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Like politicians, chemical molecules can lean left or right. Some compounds exhibit handedness — their architecture can assemble into one of two states that are mirror-images of each other. Such is the case for several components of biologic life. Now, for the first time, astronomers have discovered a compound in space with this brand of two-facedness, known as chirality (pronounced “kai-ral-ity”). The new discovery sets the stage for an interstellar laboratory for studying the origins of this property — and by proxy, the origins of life.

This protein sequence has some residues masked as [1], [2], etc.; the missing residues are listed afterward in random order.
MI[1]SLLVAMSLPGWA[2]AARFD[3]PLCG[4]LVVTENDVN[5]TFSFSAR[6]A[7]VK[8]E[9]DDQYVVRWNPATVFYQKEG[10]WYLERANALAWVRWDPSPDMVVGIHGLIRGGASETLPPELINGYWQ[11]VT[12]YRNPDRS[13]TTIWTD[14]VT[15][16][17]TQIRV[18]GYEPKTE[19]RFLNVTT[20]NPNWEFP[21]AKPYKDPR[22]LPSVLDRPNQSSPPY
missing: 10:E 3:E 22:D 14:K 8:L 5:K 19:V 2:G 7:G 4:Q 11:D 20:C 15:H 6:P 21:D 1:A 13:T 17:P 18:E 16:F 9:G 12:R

Brett McGuire of the National Radio Astronomy Observatory in Virginia who co-led the project behind the discovery. “We use left-handed amino acids and most of our sugars are right-handed.”
Examples of life-altering chirality are everywhere. Chemical one-handedness can dictate whether a mushroom is poisonous, or whether a fruit smells like oranges or lemons. Monosodium L-glutamate (MSG) carries a distinctive umami taste, while its chiral partner does not. Drug makers pay close attention to chirality due to our bodies’ disparate, and often severe, reactions to chemical twins. In the late 1950s, expectant mothers took thalidomide for morning sickness, until doctors realized that impurities with its twin can cause birth defects.
These unilateral relationships are so well-established on Earth that it’s hard to pinpoint how they arose.